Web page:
Patient expectations, attitudes, and perceptions are changing as fast as access to information and social media are changing the fabric of society.
Conversely, while the U.S. healthcare system leads in technology, our delivery system is hamstrung by reimbursement, regulatory, and institutional policies that have not only failed to keep pace, the dysfunction between the three has become a key problem.
A press release citing an August 2012 survey conducted by Wakefield Research for Varolii, which provides consumer communication applications platforms, stated that “80 percent of Americans believe it’s their doctor’s job to keep them healthy, not just treat them when they’re sick.” The study included more than 1,000 American adults over the age of 18.
But while the argument can be made that physicians should do more to keep patients healthy, often times the responsibility falls on the patient, whether it’s to eat fewer carbs or to purchase apps that remind them to take their medications, eat a salad, or make some other healthy change.
The problem is that our system not only fails to invest in educating and treating people before it is too late, it disenfranchises those who cannot afford to purchase those services commercially.
Making changes is hard for people to do and to sustain. I know firsthand, and I am equipped with everything I need to get the job done … except, like most people, willpower.
How many of us have heard this from our own doctors? “You need to lose some weight,” or “You need to exercise more,” or “You need to go on a low cholesterol /salt /gluten /carbohydrate /et al diet.” You may or may not get a few pieces of paper with some recommendations, and, more often than not, that is the end of it.
Varolii makes the obvious case that patient care must include preventative care and wellness programs to get and keep people healthy. I’ll vote early and often for that.
They also sell automated, multi-channel communications tools to remind people to take their medications, exercise, eat a salad, and a multitude of other messages in their vehicle of choice — text, e-mail, smartphone apps, even automated phone calls. These are the same programs that they and similar companies provide to the banking, airline, and other industries to communicate with their customers, improve efficiency and to provide better, more seamless customer service.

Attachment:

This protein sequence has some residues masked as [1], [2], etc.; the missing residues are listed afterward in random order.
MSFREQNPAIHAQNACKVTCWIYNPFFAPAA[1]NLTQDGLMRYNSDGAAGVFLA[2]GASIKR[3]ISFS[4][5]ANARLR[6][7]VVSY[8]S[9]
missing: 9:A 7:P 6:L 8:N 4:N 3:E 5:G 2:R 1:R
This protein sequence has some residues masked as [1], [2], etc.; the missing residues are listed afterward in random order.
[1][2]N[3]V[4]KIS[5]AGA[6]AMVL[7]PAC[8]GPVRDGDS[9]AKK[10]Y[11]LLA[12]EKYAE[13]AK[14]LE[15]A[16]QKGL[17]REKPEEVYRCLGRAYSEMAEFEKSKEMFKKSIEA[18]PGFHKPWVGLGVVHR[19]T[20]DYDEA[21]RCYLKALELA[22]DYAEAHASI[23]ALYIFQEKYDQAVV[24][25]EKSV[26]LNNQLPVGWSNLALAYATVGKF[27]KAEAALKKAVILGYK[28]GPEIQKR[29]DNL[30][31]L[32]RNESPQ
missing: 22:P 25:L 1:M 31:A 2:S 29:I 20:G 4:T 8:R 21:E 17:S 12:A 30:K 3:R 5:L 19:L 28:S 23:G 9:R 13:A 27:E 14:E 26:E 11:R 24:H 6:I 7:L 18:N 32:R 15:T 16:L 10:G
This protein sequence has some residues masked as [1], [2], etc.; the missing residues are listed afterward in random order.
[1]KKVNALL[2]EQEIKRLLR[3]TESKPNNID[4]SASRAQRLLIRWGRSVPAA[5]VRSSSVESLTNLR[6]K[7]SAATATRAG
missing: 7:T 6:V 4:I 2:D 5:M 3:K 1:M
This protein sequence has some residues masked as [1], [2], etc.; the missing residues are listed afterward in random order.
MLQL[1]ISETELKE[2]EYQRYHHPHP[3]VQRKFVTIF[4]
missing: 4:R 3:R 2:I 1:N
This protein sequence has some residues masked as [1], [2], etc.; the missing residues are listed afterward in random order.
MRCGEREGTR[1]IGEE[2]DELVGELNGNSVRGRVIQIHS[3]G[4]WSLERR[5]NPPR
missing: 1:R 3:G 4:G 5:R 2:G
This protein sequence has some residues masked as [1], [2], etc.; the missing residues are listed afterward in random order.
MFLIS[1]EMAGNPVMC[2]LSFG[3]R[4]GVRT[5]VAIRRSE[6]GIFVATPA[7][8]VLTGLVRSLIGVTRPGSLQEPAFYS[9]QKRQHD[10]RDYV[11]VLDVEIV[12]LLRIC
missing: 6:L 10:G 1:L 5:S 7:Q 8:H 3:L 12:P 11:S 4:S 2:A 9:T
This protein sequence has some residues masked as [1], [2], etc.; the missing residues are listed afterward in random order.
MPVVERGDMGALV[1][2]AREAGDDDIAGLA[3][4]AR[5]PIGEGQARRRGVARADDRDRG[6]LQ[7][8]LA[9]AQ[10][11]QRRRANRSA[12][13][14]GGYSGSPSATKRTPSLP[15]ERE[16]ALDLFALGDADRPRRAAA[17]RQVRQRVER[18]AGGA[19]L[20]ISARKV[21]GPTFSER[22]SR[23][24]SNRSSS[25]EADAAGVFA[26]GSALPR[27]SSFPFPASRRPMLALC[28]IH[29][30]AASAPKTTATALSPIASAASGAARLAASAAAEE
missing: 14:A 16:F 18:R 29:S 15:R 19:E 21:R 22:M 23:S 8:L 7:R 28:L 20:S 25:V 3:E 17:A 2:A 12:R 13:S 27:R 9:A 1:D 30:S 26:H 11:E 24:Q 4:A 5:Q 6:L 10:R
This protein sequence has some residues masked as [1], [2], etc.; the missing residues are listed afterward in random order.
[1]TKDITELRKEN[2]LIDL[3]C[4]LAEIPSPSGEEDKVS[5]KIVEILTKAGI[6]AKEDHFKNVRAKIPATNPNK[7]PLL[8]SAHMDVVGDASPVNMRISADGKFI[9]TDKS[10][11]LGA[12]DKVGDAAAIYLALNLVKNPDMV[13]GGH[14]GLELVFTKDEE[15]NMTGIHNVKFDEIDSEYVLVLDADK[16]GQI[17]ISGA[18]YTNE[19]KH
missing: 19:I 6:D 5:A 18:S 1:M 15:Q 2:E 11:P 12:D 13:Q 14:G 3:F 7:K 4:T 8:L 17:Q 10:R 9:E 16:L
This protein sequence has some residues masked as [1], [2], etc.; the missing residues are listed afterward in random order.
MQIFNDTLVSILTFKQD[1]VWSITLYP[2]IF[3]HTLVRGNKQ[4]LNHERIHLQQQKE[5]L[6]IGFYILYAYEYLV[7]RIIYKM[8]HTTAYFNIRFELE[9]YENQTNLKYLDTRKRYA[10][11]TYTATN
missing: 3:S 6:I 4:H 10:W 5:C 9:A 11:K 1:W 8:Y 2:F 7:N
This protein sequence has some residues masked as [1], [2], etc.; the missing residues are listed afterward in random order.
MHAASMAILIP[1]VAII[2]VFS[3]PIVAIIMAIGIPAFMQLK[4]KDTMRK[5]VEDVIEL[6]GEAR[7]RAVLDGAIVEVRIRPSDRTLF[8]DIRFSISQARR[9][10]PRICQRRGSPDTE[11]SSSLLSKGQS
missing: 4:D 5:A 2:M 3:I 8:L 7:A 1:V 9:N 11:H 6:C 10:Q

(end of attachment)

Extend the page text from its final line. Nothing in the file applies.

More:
It's a great program for almost every segment of the healthcare industry, except for one thing: If the folks who have to pay the bills when people get sick won’t invest in these types of programs to keep them from getting sick, why should it be up to the folks that only get paid when people get sick?
This is not only a question for private insurers, but also one for CMS.
I did not know of Varolii, who they are or what they do until they contacted me with the results of their survey and an invitation to ask questions, so I have no dog in this hunt.
The following excerpt from their press release makes perfect sense to the business world, and those of us in the business of healthcare should be doing more than wondering why the same logic does not apply in our world: “…50 percent of respondents believe that texts, e-mails or smartphone apps with tips, reminders and encouragement could have helped them avoid a health problem in the past. Despite this eagerness for more interaction, healthcare providers aren’t delivering. One in four Americans does not feel that their healthcare provider is accessible to them when they have questions or concerns. And, 68 percent of consumers say their doctor has never sent them a text message or e-mail for things like upcoming appointment reminders, discharge information, electronic health resources, etc.
“As an example, our survey found that 25 percent of people forget to take their medications on a regular basis. This is a huge problem for the healthcare industry, costing an estimated $300 billion annually. Healthcare providers have an opportunity to positively impact health and reduce costs with something as simple as a text message,” said Vance Clipson, healthcare market manager for Varolii.
For those who have invested in these types of technologies out of concern for their patients and communities, or as a marketing technique or a public relations strategy or just because, good for you. For those who are wondering where the money is going to come from — it’s a good question begging an answer from insurers.